I have a NAS with a directory for each member of my house.

My user name, is member of each member's group. So I have access to folders of all users.

I want, when I place a file, inside a user's directory, the file take the ownership from parent directory. Or get specific permissions.

Directory of my wife is "zoe_folder" with ownership zoe:zoe and permissions rwxrwx---.

When I run e.g. as root the command touch file.txt inside my wife's directory (or subdirectories), then file.txt has ownership root:root and permissions rw-r--r--. I want ownership zoe:zoe (or as workaround permissions rw-rw-rw-).

And of course without run any of commands chmod, chown. It is a NAS and client PCs are Windows. I cannot login every time in NAS with console and change permissions.

Any ideas?

  • Have you considered ACLs (Access Control Lists) as potential alternative? I'm not at all familiar with them beyond awareness of the existence, but it seems to be the cross-platform solution you're looking for, and I do know that both Windows and Linux can use ACLs.
    – Mr. Donutz
    Commented Jan 11, 2020 at 13:17

1 Answer 1


I think what you are looking for, is to:

  1. Use a setgid on each user's directory, so that each new file in that directory will have the same group as the directory; and

  2. Set your system's umask to 0002, as it appears to be 0022. umask removes existing permissions from the default permissions, which is 0777 for directories and 0666 for files. With the new setting, the default permissions will change for files: from 0644 to 0664, and for directories: from 0755 to 0775. My understanding of the details you've given is that it will apply to your system.

To put a setgid on all the subdirectories, use the find command as follows, but ensure that your starting directory is the one just on top of the users' directories, so that a simple ls will list them all, as using the wrong starting directory can cause a bit of a pain reversing all that has been done:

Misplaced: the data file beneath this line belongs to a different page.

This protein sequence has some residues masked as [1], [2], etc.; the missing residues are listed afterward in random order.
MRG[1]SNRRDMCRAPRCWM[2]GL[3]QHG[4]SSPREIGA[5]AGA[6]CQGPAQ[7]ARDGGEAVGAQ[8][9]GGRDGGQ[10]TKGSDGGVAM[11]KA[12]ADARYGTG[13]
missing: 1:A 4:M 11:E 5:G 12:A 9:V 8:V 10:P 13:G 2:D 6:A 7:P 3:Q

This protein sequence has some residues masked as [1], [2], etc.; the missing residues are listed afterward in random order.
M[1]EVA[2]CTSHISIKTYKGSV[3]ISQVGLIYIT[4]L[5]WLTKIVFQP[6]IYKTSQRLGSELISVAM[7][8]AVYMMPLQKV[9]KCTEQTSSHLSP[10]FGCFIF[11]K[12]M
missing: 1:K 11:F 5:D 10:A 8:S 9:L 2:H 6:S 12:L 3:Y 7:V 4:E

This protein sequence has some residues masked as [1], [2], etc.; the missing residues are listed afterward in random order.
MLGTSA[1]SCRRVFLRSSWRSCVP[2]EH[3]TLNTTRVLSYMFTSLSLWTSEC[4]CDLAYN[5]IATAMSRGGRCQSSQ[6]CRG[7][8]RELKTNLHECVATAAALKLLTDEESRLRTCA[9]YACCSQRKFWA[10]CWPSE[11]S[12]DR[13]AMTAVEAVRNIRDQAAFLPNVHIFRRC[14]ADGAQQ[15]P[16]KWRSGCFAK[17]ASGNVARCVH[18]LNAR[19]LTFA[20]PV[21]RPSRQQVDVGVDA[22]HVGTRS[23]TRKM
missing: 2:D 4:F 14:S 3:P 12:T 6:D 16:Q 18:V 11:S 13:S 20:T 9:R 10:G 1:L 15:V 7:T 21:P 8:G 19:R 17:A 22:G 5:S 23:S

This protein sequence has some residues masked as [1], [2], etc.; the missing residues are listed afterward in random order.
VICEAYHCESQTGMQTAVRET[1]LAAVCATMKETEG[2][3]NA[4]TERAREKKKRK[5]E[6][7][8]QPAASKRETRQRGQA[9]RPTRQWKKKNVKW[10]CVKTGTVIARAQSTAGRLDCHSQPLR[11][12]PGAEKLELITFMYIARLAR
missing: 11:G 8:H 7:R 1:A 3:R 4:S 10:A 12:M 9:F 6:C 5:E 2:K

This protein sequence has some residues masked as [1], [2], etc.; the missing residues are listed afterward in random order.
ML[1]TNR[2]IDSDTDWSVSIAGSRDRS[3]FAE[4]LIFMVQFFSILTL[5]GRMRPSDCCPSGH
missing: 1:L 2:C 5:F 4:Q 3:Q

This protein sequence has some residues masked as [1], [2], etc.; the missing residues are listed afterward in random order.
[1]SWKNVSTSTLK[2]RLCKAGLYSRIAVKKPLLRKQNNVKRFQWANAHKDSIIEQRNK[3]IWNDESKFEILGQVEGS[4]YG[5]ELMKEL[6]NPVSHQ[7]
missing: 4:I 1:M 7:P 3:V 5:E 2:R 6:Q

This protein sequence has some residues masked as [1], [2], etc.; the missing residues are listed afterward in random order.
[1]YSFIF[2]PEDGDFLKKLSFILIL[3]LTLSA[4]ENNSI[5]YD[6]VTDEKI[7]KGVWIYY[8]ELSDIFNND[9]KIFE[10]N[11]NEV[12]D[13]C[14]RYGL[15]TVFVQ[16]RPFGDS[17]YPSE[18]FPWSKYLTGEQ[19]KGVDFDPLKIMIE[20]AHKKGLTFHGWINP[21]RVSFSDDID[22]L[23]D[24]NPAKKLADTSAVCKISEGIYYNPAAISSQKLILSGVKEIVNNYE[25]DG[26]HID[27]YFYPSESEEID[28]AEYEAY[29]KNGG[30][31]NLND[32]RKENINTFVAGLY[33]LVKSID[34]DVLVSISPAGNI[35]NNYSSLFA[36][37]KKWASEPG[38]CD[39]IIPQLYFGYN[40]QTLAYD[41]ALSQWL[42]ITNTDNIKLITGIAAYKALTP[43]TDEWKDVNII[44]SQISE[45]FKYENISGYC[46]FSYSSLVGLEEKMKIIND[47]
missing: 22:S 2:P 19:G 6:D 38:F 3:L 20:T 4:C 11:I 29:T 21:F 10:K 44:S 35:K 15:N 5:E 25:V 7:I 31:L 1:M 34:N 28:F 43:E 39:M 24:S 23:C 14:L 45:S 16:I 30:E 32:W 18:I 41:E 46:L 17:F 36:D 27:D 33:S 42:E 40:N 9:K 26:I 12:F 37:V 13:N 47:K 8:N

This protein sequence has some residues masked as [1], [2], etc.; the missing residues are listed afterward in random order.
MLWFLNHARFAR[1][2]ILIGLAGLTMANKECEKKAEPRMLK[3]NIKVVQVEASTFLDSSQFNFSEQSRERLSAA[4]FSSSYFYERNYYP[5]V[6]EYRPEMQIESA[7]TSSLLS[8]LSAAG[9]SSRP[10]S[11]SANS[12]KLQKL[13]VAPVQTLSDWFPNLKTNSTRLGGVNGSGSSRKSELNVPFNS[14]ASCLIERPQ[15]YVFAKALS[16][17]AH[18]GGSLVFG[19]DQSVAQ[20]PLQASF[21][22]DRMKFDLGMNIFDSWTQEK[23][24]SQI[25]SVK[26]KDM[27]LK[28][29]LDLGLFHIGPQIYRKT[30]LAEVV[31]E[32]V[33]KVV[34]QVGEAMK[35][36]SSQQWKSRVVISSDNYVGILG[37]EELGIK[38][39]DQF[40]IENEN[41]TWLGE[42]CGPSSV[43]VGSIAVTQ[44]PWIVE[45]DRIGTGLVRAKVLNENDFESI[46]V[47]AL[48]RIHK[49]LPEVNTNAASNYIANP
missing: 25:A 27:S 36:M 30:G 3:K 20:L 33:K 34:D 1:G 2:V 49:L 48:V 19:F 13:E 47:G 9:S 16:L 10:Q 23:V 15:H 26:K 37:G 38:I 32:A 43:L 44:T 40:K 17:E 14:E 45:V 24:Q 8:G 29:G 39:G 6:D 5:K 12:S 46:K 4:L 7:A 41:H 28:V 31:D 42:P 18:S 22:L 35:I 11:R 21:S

find ./ -type d -mindepth 1 -maxdepth 1 -exec chmod --preserve-root g+s '{}' \;

The given options do the following:

-type d returns everything of filetype 'directory';

-mindepth 1 prevents the starting directory from being listed, so that it's permissions will not change;

-maxdepth 1 lists the 1st level subdirectories, but does not go deeper into their own subdirectories;

-exec executes the following command on every item that passes the tests, which is what '{}' stands for; and

--preserve-root is a protection in chmod to prevent the permission change to accidentally be applied to the root directory (and potentially the whole filesystem).

If you're not sure what will be affected, simply run the find command without the -exec argument, like so:

find ./ -type d -mindepth 1 -maxdepth 1, which will give you a list of every file it would pass on to whatever command you use with the -exec argument.

Possible duplicate

With a small search I found this question may have been (partially) answered here:

How to set default file permissions for all folders/files in a directory?

The accepted answer refers to a step-by-step tutorial on how to set default permissions for a directory in https://www.linuxquestions.org/questions/linux-desktop-74/applying-default-permissions-for-newly-created-files-within-a-specific-folder-605129/

Please confirm whether this is or is not the case.

  • Yes! I missed umask for system level! So, umask 0002 (edit /etc/login.defs for permanent modification does not do permanent modification. How can I permanent change umask to 0002?) then chmod g+s MyWifesFolder. Above is useful when create files from console. If you using SAMBA then edit etc/samba/smb.conf create mask = 770 directory mask = 770 and then service smbd restart. umask stuff is not needed for samba.
    – Chameleon
    Commented Jan 11, 2020 at 16:36

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